Thursday, 8 July 2010
Tuesday, 6 July 2010
Friday, 2 July 2010
The traditional performing arts are not as vibrant as they once were, suffering inroads by western entertainments and generally changing tastes, Thai dance drama is not extinct. What survives displays the elegance of an art form refined over centuries and supported by regal patronage.The Thais reputedly first acquired a dance troupe when, in AD 1431, they conquered the ancient Khmer capital of Angkor and took as part of their booty an entire corps de ballet. Dancers whose performances had once been seen as a symbolic link between nature, earth and the realm of the gods. Aside folk and regional dances (southern Thailand's Indian-influenced manohra dance, for example), the two major forms of Thai classical dance drama are khon and lakon nai. In the beginning both were exclusively court entertainments and it was not until much later that a popular style of dance theater, Likay, evolved as a diversion for the common folk who had no access to royal performancesCandle Dance • Typical of the Thai Kheun tribe, this dance is performed in honor of the Buddha. The female dancers pay homage to the divinities that protect the eight cardinal points of the Earth, asking them to pass through the candlelight in homage to the Buddha.
Dance of the Nantha-Peri and Pu-Che Drums • The nantha-peri is a drum characteristic of the northern region of Thailand, which is used for two purposes: to spur on warriors prior to battle and to pay homage to the Buddha in religious ceremonies. The pu-che, on the other hand, is a type of drum used by the tribes that live in the north: the Tay Yai, the Tai Lue and the Tay yan. It is used to accompany various dances including the sword dance, and the kai lai and king ka lai dances.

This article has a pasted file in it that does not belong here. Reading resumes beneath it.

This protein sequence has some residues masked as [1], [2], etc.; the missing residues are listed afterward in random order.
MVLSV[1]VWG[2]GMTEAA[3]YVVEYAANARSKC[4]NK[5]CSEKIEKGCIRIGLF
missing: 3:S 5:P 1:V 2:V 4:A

Sword Dance • This dance is inspired by an ancient martial art that requires tremendous courage and strength, and excellent reflexes. The dancers balance a number of swords on different parts of their bodies while fighting off their rival with a sword sheath.
Ka-Lai Dance • Beginners learn to execute graceful and balanced movements through the choreography of this dance
King-Ka-La Dance • The hand movements and steps of the female dancers, who wear spectacular fan-shaped costumes, evoke the movements of a bird.
The Sounds of the Mountains •The music that accompanies this dance is played on wind instruments characteristic of three tribes in the North of Thailand: the pi hom (a gourd pipe) of the Tai Lue, the pi joom of the Tay Yuan and the kan nam tao (a gourd flute) of the Li Saw.
Khan Dok Dance • The striking choreography of this dance of blessing expresses the calm, serene temperament of the northern peoples.
Choeng Tua Auk-son Dance • This dance, performed in the Buddha's honor, is characterized by a complex choreography inspired by the calligraphy of the ancient alphabets of the northern regions and by the movements used in martial arts.
The Sounds of Lanna, the Ancient Kingdom of the North • This music is played on two instruments typical of this region. The phin-phia is a stringed instrument whose body is made from a coconut shell. When he plays it, the musician rests the shell on his bare chest, then moves it or presses it to achieve the desired tonality. In the past, the phin-phia was the instrument used by youths to court the maidens of their village. Few musicians still play it. The sueng is stringed instrument, made of teak or hard wood. It is played by plucking the two metal or brass strings with a horn plectrum.